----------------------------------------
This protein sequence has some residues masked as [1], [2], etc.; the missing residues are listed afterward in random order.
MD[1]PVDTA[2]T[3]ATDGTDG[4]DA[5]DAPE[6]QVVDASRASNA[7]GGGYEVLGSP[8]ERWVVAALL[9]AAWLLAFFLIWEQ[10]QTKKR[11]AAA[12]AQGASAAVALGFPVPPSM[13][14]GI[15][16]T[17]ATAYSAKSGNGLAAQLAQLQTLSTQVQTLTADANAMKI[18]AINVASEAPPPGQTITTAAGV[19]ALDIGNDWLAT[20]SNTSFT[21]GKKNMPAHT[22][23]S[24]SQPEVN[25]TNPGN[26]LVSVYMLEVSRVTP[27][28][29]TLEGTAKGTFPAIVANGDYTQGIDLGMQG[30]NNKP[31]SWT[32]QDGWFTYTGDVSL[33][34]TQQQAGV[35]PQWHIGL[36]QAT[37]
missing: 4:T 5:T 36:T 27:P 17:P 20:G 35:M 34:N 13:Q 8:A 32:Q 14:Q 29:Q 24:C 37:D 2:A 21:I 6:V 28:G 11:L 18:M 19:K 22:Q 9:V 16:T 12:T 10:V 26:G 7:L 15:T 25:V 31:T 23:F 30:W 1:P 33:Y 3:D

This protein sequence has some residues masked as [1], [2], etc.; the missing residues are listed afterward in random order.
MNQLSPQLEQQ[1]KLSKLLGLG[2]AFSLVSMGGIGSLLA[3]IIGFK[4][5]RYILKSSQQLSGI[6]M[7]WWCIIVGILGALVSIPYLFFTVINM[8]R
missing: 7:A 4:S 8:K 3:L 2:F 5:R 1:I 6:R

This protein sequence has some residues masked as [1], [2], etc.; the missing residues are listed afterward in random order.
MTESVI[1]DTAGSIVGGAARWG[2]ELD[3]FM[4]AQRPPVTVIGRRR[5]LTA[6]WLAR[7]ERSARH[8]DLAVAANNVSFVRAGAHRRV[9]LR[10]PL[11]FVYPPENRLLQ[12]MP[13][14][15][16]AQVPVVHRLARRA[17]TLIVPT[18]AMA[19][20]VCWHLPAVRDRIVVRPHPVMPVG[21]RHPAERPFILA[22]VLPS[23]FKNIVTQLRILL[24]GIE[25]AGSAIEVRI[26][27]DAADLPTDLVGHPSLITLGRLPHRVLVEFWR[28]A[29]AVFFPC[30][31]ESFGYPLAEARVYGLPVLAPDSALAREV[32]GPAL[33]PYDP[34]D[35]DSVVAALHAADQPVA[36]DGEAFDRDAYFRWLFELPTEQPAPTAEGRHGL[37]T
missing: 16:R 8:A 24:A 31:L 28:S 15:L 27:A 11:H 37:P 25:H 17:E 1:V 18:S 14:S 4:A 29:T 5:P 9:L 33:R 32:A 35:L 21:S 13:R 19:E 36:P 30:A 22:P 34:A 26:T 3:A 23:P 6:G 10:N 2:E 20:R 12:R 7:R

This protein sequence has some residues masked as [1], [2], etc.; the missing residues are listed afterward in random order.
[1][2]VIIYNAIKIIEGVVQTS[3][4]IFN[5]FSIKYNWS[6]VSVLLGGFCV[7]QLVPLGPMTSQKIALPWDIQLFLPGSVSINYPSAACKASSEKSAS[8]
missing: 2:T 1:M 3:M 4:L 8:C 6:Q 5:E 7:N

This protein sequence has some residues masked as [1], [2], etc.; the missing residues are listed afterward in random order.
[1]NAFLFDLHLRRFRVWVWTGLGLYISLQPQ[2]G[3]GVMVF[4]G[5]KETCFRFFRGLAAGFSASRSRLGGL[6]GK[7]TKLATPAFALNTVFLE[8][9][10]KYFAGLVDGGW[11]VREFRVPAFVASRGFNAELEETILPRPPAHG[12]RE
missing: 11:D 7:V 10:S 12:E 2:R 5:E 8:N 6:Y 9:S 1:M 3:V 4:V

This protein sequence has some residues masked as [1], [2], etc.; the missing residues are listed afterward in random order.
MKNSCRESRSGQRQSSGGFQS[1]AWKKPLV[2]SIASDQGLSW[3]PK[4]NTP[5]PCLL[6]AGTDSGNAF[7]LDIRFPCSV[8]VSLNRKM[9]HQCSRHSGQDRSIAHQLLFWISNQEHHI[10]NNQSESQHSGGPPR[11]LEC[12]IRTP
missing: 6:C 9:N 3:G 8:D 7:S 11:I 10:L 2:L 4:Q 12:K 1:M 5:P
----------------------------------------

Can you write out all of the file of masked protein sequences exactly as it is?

This protein sequence has some residues masked as [1], [2], etc.; the missing residues are listed afterward in random order.
MD[1]PVDTA[2]T[3]ATDGTDG[4]DA[5]DAPE[6]QVVDASRASNA[7]GGGYEVLGSP[8]ERWVVAALL[9]AAWLLAFFLIWEQ[10]QTKKR[11]AAA[12]AQGASAAVALGFPVPPSM[13][14]GI[15][16]T[17]ATAYSAKSGNGLAAQLAQLQTLSTQVQTLTADANAMKI[18]AINVASEAPPPGQTITTAAGV[19]ALDIGNDWLAT[20]SNTSFT[21]GKKNMPAHT[22][23]S[24]SQPEVN[25]TNPGN[26]LVSVYMLEVSRVTP[27][28][29]TLEGTAKGTFPAIVANGDYTQGIDLGMQG[30]NNKP[31]SWT[32]QDGWFTYTGDVSL[33][34]TQQQAGV[35]PQWHIGL[36]QAT[37]
missing: 4:T 5:T 36:T 27:P 17:P 20:G 35:M 34:N 13:Q 8:A 32:Q 14:Q 29:Q 24:C 37:D 2:A 21:I 6:V 28:G 11:L 18:M 19:K 22:Q 9:V 16:T 12:T 10:V 26:G 7:L 15:T 25:V 31:T 23:F 30:W 1:P 33:Y 3:D

This protein sequence has some residues masked as [1], [2], etc.; the missing residues are listed afterward in random order.
MNQLSPQLEQQ[1]KLSKLLGLG[2]AFSLVSMGGIGSLLA[3]IIGFK[4][5]RYILKSSQQLSGI[6]M[7]WWCIIVGILGALVSIPYLFFTVINM[8]R
missing: 7:A 4:S 8:K 3:L 2:F 5:R 1:I 6:R

This protein sequence has some residues masked as [1], [2], etc.; the missing residues are listed afterward in random order.
MTESVI[1]DTAGSIVGGAARWG[2]ELD[3]FM[4]AQRPPVTVIGRRR[5]LTA[6]WLAR[7]ERSARH[8]DLAVAANNVSFVRAGAHRRV[9]LR[10]PL[11]FVYPPENRLLQ[12]MP[13][14][15][16]AQVPVVHRLARRA[17]TLIVPT[18]AMA[19][20]VCWHLPAVRDRIVVRPHPVMPVG[21]RHPAERPFILA[22]VLPS[23]FKNIVTQLRILL[24]GIE[25]AGSAIEVRI[26][27]DAADLPTDLVGHPSLITLGRLPHRVLVEFWR[28]A[29]AVFFPC[30][31]ESFGYPLAEARVYGLPVLAPDSALAREV[32]GPAL[33]PYDP[34]D[35]DSVVAALHAADQPVA[36]DGEAFDRDAYFRWLFELPTEQPAPTAEGRHGL[37]T
missing: 16:R 8:A 24:A 31:L 28:S 15:L 27:A 11:H 37:P 25:H 17:E 1:V 18:S 14:S 4:A 29:T 5:P 9:L 33:R 32:A 35:L 21:S 13:R 19:E 36:P 30:A 22:P 34:A 26:T 3:A 23:P 6:G 10:N 2:E 20:R 12:R 7:R

This protein sequence has some residues masked as [1], [2], etc.; the missing residues are listed afterward in random order.
[1][2]VIIYNAIKIIEGVVQTS[3][4]IFN[5]FSIKYNWS[6]VSVLLGGFCV[7]QLVPLGPMTSQKIALPWDIQLFLPGSVSINYPSAACKASSEKSAS[8]
missing: 2:T 1:M 3:M 4:L 8:C 6:Q 5:E 7:N

This protein sequence has some residues masked as [1], [2], etc.; the missing residues are listed afterward in random order.
[1]NAFLFDLHLRRFRVWVWTGLGLYISLQPQ[2]G[3]GVMVF[4]G[5]KETCFRFFRGLAAGFSASRSRLGGL[6]GK[7]TKLATPAFALNTVFLE[8][9][10]KYFAGLVDGGW[11]VREFRVPAFVASRGFNAELEETILPRPPAHG[12]RE
missing: 11:D 7:V 10:S 12:E 2:R 5:E 8:N 6:Y 9:S 1:M 3:V 4:V

This protein sequence has some residues masked as [1], [2], etc.; the missing residues are listed afterward in random order.
MKNSCRESRSGQRQSSGGFQS[1]AWKKPLV[2]SIASDQGLSW[3]PK[4]NTP[5]PCLL[6]AGTDSGNAF[7]LDIRFPCSV[8]VSLNRKM[9]HQCSRHSGQDRSIAHQLLFWISNQEHHI[10]NNQSESQHSGGPPR[11]LEC[12]IRTP
missing: 6:C 9:N 3:G 8:D 7:S 11:I 10:L 2:L 4:Q 12:K 1:M 5:P